11. OSUblake

    Performance issues with TimelineMax and Three.js

    What, no CSS? That's where the problem is...
  12. OSUblake

    How to import SVG paths?

    I don't think SVG was ever envisioned to be highly animatable. At it's core, SVG is really just an image format that has some nice characteristics. You're not going to find anybody using SVG for really heavy animations, like in a video game. True, most libraries will simplify the painting process, but there are times when you need to manually paint stuff, like when doing compositing operations. You typically have to draw stuff to some sort of temporary buffer, like an offscreen canvas. A good example of that with PixiJS. https://pixijs.io/examples/#/demos/render-texture-demo.js And speaking of PixiJS, it's worth checking out their filters demo. http://pixijs.io/pixi-filters/tools/demo/ And I wasn't trying to discourage you from looking into canvas. All those coding math videos use canvas, and canvas is my preferred medium for creating animations, but there are a lot times when it shouldn't be used. For example, if you need to animate a navigation menu, you should probably be using DOM elements. To learn more about canvas, it's worth it to check out all the demos and links in these threads. https://greensock.com/forums/topic/16501-how-can-i-improve-this-gsap-particle-animation-code/ https://greensock.com/forums/topic/18873-animating-canvas-fillstyle-with-gsap/ https://greensock.com/forums/topic/15088-tweening-a-svg-object-in-canvas/ I'll just add that while all that is possible, the web is limited by network speeds, so having users download 100MB worth of JavaScript, images and sound might not be the best idea.
  13. OSUblake

    How to import SVG paths?

    Not strange. Animations are usually pretty bespoke, so there's not a lot of need to maintain a tool that you're only going to use once. For example, Jack just made a tool to split apart the paths in his demos for you, but he's probably never going to use it again. I also make a lot of tools that I think will be useful in the future, but it never turns out that way. There is no easy button when it comes to animations. Learn everything you can about JavaScript, and then you can make your own tools. When people ask me how to become better, my response is always the same, go through all these Coding Math videos. https://www.youtube.com/user/codingmath/videos They show how to do fun stuff like physics, particle emitters, and even how to create your own tweening engine, but it's not something that you will be able to go through in a week or two... or month. It will take time. SVG isn't static. You can do all that drawing stuff dynamically with SVG. Canvas is faster, but SVG is much, Much, MUCH easier to work with. It also requires a lot less code because the browser manages all the complicated stuff for you. With canvas, the browser does nothing for you, and I do mean NOTHING. If you want to move something on the screen, you have to erase everything, and redraw the entire updated screen from scratch. And canvas may not have elements or CSS, but guess what? You'll have to make something analogous to an element in pure JavaScript to store and access all the state and related graphical properties of whatever it is you're drawing/animating.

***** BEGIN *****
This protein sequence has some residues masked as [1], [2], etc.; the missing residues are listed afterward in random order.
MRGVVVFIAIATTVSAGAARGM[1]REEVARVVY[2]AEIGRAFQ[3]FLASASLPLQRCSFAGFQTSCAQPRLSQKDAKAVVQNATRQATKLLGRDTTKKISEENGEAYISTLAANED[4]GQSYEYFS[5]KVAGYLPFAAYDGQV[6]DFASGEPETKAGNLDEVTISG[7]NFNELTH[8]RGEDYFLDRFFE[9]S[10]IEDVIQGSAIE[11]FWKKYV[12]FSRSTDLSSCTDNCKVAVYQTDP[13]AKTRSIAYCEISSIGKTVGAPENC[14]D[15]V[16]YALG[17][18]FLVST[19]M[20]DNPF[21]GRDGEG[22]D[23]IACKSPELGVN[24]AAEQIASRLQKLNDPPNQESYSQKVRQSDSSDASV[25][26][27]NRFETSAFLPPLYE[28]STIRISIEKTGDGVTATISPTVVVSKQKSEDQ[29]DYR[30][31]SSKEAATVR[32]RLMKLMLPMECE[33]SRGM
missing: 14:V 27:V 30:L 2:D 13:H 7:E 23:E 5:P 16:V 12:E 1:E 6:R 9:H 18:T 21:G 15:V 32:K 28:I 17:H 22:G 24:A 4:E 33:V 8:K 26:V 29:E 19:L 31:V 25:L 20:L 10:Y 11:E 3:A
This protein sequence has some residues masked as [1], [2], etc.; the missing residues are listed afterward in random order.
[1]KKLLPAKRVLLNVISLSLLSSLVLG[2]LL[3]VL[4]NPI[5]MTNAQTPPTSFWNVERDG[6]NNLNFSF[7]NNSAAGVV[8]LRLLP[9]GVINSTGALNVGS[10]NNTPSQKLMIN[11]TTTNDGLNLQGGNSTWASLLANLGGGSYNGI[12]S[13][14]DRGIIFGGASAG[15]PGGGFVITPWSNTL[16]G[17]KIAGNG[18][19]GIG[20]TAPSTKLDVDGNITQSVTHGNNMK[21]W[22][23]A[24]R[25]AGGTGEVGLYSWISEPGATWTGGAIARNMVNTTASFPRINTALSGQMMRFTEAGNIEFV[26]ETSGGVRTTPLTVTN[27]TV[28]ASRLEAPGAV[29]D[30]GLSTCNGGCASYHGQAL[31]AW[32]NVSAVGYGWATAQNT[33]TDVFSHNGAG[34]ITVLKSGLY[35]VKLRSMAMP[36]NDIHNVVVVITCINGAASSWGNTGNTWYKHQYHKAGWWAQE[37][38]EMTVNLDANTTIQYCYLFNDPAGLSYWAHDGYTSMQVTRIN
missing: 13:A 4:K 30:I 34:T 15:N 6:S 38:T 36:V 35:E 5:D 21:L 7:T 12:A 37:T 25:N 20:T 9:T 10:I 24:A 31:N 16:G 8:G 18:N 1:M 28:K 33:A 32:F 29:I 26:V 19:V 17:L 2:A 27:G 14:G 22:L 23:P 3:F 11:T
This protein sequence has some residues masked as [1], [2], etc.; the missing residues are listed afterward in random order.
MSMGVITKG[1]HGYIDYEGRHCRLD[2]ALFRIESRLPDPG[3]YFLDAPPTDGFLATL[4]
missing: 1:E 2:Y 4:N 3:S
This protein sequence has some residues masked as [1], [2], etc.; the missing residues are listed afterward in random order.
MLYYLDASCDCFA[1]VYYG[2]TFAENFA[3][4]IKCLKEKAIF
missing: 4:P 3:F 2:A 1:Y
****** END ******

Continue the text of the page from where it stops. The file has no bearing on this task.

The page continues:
14. OSUblake

    2 questions about documentation and error messages

    No. I just find it annoying having to expand stuff when it's usually not that much longer than the collapsed content. And when copying text, it will automatically collapse once you release your mouse button. I usually don't it want to collapse, and my initial reaction is to immediately click to re-expand the content, but that won't work if the click event happened in the expanded area because the item below it will move up, so I end up toggling the item below the one I'm interested in.
  15. OSUblake

    2 questions about documentation and error messages

    Are you using source maps? That should make it easier to track down stuff like that. https://webpack.js.org/guides/development/#using-source-maps